Vintage Computer Festival Pacific Northwest 2018

February 10th and 11th, 2018

at Living Computers: museum + labs in Seattle, WA


Pictures I took of some of the exhibits at the Festival

(Click on a picture for a larger version.)

icon to link to picture of every imaginable type of floppy disk Every imaginable type of floppy disk from
2.5" to 120 MB!
icon to link to picture of Digi-Comp II recreation Digi-Comp II re-creation.
digicompii.com
icon to link to picture of the MOnSter 6502 MOnSter 6502, running a game. It is a transistor-for-transistor working replica of the 6502 microprocessor, and was reverse-engineered from the actual die. Due to the gate capacitance of the discrete MOSFET transistors, it only runs at 60 kHz.
icon to link to picture of close-up of MOnSter 6502 A close-up of the MOnSter 6502.
MOnSter6502.com
icon to link to picture of spare parts for PDP-8 Anyone need spare parts for a PDP-8?
icon to link to picture of reanimated front panel for PDP-11/70 BlinkenBone: Program a PDP-11/70 over a reanimated front panel.
icon to link to picture of my booth at the show This was my booth.

Read the PDF copy of my poster, which explains what my display was all about.

You might also find the complete 2018 festival program interesting.

I had several very enjoyable conversations about my floppy disk reader project at the festival.

As of 2018-Jun-29 I had already imaged 130 of my old 5.25" floppy disks with the UFDR hardware and software. Most of them captured with zero read errors! Of the rest, after cleaning the drive heads, re-reading the tracks that had errors, and tweaking the software digital PLL decoding coefficients used in the post-processing software, all remaining errors were eliminated! Not bad for disks that were 25-37 years old!

So far the analog signal recording hasn't been needed for "fixing" read errors. It has been interesting to see how the signal amplitude sometimes varies significantly, yet the drive is still able to successfully extract all the pulses.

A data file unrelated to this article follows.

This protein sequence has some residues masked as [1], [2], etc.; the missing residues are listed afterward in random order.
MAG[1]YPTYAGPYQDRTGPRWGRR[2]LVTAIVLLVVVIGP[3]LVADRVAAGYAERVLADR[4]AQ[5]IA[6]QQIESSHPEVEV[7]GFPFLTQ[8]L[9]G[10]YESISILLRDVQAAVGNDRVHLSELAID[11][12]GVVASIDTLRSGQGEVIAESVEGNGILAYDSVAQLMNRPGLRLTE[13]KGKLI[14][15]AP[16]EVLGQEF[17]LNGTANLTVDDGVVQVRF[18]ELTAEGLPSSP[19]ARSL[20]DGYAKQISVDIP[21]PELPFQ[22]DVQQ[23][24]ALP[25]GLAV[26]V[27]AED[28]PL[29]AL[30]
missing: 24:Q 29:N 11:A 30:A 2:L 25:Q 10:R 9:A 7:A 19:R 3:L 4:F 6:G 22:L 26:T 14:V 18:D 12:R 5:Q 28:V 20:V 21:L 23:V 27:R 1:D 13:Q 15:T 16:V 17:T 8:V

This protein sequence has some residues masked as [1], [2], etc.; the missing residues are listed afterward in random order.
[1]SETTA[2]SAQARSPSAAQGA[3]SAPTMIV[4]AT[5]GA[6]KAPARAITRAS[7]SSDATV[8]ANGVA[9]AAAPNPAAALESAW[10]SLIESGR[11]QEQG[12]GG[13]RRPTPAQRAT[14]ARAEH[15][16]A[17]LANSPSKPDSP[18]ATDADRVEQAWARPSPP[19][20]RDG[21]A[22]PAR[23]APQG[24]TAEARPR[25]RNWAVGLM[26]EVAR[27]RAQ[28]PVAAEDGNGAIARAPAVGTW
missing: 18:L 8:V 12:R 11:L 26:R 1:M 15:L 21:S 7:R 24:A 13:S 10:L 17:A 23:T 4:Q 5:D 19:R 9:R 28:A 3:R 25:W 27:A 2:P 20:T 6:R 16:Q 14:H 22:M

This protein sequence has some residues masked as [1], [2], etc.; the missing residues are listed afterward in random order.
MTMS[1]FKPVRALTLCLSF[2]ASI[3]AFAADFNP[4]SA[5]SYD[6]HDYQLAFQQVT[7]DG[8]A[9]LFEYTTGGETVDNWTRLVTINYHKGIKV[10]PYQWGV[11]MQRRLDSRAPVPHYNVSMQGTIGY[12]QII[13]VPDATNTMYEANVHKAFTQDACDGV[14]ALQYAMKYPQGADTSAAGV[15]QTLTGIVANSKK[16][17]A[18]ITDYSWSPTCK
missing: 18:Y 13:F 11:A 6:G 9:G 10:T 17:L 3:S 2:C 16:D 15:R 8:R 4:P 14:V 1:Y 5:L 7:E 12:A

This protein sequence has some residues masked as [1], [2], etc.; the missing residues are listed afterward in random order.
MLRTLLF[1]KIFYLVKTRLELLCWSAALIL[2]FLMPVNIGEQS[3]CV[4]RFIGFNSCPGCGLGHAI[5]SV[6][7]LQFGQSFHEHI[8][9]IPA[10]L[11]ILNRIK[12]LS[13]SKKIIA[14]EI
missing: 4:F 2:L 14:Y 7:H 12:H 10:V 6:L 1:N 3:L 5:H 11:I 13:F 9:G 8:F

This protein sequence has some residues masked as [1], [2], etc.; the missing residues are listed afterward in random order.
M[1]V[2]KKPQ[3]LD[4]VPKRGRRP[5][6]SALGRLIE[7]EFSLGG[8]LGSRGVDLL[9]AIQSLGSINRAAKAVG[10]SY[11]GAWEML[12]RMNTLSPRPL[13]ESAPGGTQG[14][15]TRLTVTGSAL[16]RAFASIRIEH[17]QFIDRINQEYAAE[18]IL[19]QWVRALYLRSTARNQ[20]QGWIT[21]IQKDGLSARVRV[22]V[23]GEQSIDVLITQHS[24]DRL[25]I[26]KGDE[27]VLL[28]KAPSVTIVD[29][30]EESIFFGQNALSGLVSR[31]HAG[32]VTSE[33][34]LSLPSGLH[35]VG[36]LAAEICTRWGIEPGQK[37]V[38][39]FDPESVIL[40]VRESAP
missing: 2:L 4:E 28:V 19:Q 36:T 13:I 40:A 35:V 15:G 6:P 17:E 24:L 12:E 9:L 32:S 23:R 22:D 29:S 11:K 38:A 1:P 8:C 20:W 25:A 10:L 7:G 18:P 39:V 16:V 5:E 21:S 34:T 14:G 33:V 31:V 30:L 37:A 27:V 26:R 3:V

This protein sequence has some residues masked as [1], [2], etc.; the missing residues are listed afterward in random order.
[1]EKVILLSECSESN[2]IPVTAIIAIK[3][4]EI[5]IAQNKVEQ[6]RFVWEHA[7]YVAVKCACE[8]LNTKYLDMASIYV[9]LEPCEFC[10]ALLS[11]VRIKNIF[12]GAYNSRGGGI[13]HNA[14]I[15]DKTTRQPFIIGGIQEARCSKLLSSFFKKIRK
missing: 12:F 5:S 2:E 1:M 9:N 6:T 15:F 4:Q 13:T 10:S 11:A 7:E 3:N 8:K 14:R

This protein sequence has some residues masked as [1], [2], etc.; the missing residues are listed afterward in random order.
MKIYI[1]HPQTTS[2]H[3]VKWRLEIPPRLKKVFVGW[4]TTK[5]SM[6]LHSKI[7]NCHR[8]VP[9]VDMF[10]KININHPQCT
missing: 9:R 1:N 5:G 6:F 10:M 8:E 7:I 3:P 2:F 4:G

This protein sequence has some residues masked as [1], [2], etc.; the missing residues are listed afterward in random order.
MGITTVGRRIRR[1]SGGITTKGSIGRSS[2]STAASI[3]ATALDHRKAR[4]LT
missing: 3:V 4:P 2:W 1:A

Now I have started the process to analyze and organize the files read from the floppy disks, and create web pages to document my old projects.



Some of the museum's computers on display.
Many are available for the public to play with.

icon to link to picture of a Cray 1 supercomputer The famous Cray 1 supercomputer. This unit is not functional.
icon to link to picture of the wiring of a Cray 1 computer Wiring of the Cray 1 -- looks like a rats nest!
icon to link to picture of DEC PDP8/e mini-computer DEC PDP8/e mini-computer system.
icon to link to picture of CDC 6500 supercomputer Control Data 6500 supercomputer.
icon to link to picture of Xerox Sigma 9 Xerox Sigma 9.
icon to link to picture of an IBM 029 Keypunch IBM 029 Keypunch. I punched thousands of cards on a machine like this while studying at B.C.I.T. 1974-1976.
icon to link to picture of a DEC PDP-7 computer DEC PDP-7 computer.
icon to link to picture of Jeff using the Xerox Alto My friend Jeff using the Xerox Alto, in my opinion the world's first "modern" personal computer.
icon to link to picture of a Kenbak-1, SCELBI-8H, and homebrew 4004 Kenbak-1 computer (TTL, serial memory), SCELBI-8H 8008 computer, homebrew Intel 4004 board.


On Sunday morning before the museum was open to the public, Cynde Moya, the museum's Collections Manager, gave some of us a tour of their huge basement storage area and restoration work areas. These pictures show only a very tiny portion of what we saw. Fascinating!

icon to link to picture of LGP-30 vacuum tube computers I think these are LGP-30 vacuum tube computers.
icon to link to picture of some unknown device ???
icon to link to picture of an IBM 711 punch card reader IBM 711 punch card reader.
icon to link to picture of card cages with lots of cards Card cages with lots of cards.
icon to link to picture of neat and very dense wiring Neat wiring, but very dense!
icon to link to picture of devices needing lots of TLC In need of lots of TLC.
icon to link to picture of DG Eclipse mini Data General Eclipse minicomputer?
icon to link to picture of rows and rows of disk drives Rows and rows of disk drives.
icon to link to picture of lots of spare ICs Lots of spare chips.
icon to link to picture of rows and rows of magnetic tapes Rows and rows of tapes.
icon to link to picture of lots of punch cards Punch cards.
icon to link to picture of shelves of various microcomputers Shelf after shelf of microcomputers of every description.
icon to link to picture of HP 2100S mini HP 2100S minicomputer. Similar to the HP 2100A I used at B.C.I.T. 1974-1976.
icon to link to picture of very large old hard disk drive Large (in dimensions, not storage capacity) hard disk drive.
icon to link to picture of the museum's restoration work area Restoration work area.



Many, many more pictures, and reports from other people who attended:
Michael Brutman's Google Photo Album
HACKADAY
Atlanta Historical Computing Society
TechRepublic



I hope you enjoyed this tour!
David C. Wiens

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